Talented chefs and knowledgeable restaurant owners seek inspiration from cuisine of different cultures and scientific discoveries in order to find new ways to satisfy the ever-growing curiosity of gourmets. New and unexpected restaurant trends appear and become loved by gourmets all over the world every year.
Only a small portion of these new trends reach Latvia, believes restaurant business expert Elena Kashina.
Masterfully-prepared vegetarian meals, khumus prepared from Turkish peas, Mexican tacos with seafood or vegetables – these dishes are available in many Latvian restaurants nowadays. Unfortunately, Latvia’s market is small and people living in the country are rather conservative. As a result, not all innovative ideas stay in Latvia for good, admits Kashina, co-owner of Aqua Luna and Doma Dārzs restaurants.
She mentions three global gastronomic trends that can be found in restaurants in Europe, but not in Latvia.
Snacks made from insects – exotic source of protein
For most Latvians, crunchy fried crickets and exquisitely prepared grasshoppers are associated with exotic Eastern cuisine. Nevertheless, dishes prepared using insects are becoming more and more popular on both sides of the Atlantic Ocean. For example, insects can be tried along with other products (grated hard cheese, tortilla chips, cereals and vegetables) in different parts of Britain.
It is worth mentioning that using insects as food is not an exotic and ‘hot’ restaurant trend. It is also an option to receive a daily dose of protein in the event of food stores becoming scarce in the world. If you ever find yourself in London, visit Archipelago or Selfridges restaurant. Maybe you will find insects with ‘tender nut flavour’ to your liking.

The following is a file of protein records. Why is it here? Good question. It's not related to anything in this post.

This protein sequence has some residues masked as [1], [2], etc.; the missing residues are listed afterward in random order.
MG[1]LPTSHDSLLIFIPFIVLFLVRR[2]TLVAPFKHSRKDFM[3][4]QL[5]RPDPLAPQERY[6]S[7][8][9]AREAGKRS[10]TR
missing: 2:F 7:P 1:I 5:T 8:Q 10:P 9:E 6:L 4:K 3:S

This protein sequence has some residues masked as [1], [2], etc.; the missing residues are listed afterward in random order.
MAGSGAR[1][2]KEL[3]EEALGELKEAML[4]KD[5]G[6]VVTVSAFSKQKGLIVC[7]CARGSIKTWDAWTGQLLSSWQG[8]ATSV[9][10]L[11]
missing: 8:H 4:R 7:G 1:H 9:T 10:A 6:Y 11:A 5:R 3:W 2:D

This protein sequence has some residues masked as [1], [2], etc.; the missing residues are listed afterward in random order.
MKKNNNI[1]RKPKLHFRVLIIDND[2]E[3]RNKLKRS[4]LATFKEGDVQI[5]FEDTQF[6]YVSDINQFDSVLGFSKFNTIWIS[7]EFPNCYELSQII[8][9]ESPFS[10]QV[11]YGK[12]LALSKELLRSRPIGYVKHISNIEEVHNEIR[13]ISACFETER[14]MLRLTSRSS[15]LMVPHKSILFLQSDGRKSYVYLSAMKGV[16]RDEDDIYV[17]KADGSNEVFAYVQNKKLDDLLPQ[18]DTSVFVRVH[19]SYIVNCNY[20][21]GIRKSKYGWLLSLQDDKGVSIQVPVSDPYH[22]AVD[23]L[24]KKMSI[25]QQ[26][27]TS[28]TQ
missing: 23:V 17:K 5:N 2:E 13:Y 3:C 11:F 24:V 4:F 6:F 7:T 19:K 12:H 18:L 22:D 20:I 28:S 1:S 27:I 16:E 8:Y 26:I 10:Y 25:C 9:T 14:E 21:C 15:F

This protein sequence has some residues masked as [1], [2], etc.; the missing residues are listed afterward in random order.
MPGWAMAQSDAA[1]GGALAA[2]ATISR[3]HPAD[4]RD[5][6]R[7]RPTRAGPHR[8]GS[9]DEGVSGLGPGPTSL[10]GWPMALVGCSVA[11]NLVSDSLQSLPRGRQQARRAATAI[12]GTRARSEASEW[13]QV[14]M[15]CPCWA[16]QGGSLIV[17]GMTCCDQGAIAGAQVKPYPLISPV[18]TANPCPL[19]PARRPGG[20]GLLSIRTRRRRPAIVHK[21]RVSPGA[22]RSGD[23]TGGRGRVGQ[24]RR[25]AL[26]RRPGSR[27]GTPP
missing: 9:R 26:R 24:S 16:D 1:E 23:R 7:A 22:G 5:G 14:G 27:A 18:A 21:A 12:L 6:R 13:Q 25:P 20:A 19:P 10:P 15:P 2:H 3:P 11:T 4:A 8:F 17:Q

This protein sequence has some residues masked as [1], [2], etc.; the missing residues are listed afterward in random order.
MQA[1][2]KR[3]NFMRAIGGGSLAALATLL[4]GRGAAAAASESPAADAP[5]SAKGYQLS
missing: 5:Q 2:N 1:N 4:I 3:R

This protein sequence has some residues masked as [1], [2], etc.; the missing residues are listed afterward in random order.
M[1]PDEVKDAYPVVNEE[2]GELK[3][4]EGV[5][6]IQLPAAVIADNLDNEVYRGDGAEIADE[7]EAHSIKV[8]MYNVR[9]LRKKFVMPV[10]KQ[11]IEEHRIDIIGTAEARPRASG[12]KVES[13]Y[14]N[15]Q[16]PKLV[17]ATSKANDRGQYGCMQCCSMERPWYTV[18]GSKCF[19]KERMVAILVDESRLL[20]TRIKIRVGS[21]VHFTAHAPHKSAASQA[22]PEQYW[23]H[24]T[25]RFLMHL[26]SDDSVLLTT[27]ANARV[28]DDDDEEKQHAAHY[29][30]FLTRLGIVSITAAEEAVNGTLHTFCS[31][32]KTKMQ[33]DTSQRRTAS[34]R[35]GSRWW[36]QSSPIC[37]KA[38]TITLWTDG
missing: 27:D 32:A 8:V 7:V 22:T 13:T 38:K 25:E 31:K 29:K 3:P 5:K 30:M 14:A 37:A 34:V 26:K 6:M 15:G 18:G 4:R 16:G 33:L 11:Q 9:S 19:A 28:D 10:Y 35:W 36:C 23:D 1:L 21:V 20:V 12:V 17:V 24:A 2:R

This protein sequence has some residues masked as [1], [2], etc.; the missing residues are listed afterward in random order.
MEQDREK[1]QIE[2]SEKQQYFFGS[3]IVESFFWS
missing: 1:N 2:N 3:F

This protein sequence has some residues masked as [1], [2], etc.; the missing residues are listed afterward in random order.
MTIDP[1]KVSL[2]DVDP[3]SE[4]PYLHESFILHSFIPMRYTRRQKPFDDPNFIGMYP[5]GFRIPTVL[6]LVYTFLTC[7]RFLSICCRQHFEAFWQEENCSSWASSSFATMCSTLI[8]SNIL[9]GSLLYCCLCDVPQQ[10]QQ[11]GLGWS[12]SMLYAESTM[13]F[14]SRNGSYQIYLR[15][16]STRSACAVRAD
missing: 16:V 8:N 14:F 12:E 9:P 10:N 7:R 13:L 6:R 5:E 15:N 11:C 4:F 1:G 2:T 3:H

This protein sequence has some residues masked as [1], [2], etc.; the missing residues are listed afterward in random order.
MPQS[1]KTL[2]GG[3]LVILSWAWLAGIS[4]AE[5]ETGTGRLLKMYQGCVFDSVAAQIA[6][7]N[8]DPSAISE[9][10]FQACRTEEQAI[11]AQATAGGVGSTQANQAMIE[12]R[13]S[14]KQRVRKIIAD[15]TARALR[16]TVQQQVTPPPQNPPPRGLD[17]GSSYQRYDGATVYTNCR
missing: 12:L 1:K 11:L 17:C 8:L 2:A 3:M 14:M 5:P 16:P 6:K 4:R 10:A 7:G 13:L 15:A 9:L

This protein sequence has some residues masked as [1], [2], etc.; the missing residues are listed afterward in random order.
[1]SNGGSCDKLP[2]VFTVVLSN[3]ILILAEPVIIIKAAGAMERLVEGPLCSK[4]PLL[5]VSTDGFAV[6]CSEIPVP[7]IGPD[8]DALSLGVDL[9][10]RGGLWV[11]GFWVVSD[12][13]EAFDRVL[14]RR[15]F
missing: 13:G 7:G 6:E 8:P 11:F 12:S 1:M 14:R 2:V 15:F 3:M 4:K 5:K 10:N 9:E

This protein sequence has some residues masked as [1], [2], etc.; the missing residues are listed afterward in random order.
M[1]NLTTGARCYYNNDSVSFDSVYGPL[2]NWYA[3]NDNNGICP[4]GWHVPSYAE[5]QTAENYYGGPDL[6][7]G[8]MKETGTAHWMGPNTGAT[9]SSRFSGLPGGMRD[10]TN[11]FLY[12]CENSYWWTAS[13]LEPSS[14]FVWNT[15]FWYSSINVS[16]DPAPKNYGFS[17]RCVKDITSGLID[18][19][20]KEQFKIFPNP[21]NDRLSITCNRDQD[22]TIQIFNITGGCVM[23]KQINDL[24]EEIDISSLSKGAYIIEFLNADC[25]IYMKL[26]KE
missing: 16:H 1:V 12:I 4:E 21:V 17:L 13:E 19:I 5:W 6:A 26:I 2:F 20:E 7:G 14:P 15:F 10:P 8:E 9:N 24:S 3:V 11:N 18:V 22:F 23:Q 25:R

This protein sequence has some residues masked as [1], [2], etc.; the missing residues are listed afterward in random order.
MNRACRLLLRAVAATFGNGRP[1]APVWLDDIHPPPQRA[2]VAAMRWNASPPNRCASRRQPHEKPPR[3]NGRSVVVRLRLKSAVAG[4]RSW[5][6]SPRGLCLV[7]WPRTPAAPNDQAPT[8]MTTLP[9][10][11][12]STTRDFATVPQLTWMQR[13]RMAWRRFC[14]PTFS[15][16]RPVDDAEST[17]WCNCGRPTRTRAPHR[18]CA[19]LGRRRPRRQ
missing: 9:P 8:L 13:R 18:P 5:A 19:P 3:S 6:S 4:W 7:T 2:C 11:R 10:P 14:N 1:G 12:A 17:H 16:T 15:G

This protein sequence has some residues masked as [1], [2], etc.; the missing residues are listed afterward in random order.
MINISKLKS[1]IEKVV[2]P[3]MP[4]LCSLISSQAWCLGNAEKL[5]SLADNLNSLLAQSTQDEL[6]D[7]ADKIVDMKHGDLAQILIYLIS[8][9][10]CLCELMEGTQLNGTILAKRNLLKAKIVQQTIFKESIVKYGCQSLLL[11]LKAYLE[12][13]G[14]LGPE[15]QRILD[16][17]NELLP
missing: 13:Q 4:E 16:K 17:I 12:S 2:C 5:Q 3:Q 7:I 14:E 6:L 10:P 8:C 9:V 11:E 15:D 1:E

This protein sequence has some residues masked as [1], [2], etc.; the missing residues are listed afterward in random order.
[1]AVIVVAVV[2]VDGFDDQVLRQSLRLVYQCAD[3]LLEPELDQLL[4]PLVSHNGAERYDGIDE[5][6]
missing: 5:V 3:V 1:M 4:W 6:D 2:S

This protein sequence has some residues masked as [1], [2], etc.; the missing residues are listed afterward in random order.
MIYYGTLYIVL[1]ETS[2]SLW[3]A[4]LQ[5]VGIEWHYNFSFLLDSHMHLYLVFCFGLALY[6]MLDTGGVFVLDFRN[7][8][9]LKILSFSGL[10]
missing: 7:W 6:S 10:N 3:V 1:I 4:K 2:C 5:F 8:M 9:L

It turns out that the way we experience the taste of drinks and food depends on the environment – tableware, sound, colours and light. Neurogastronomy is a science that aims to research these factors. Findings provide restaurants the ability to offer customers meals full of specific and individual nuances.
British Diageo alcoholic drinks producer states that certain sounds – rustling of grass and bird tweets – add a medicinal taste to malt whiskey.
There are now more and more establishments obsessed with shape and colour of food products. Chef Heston Blumenthal of The Fat Duck restaurant in Berkshire has been fascinated with neurogastronomy for a long time. The Fat Duck restaurant, which has three Michelin stars, is currently being renovated. Nevertheless, a new Fat Duck is about to open its doors in Melbourne. The Ultraviolet restaurant in Shanghai offers its clients a menu of twenty dishes to enjoy in a special multi-sensory environment.
Down to earth: restaurants acquiring their own farms and gardens
Clients often enquire about the road certain products travelled to get to the restaurant, be it meat or vegetables. This largely because of people’s care for their health and the environment. With that, more and more restaurants now create their own farms and gardens.
Everybody wins: restaurants gain the ability to prepare meals using fresh, ecologically clean products and maintain a waste-less production and visitors – enjoy relaxing walks around gardens before lunch. Small restaurants and bars that have their own farms can be found all over the world, including USA, Italy, Greece and France.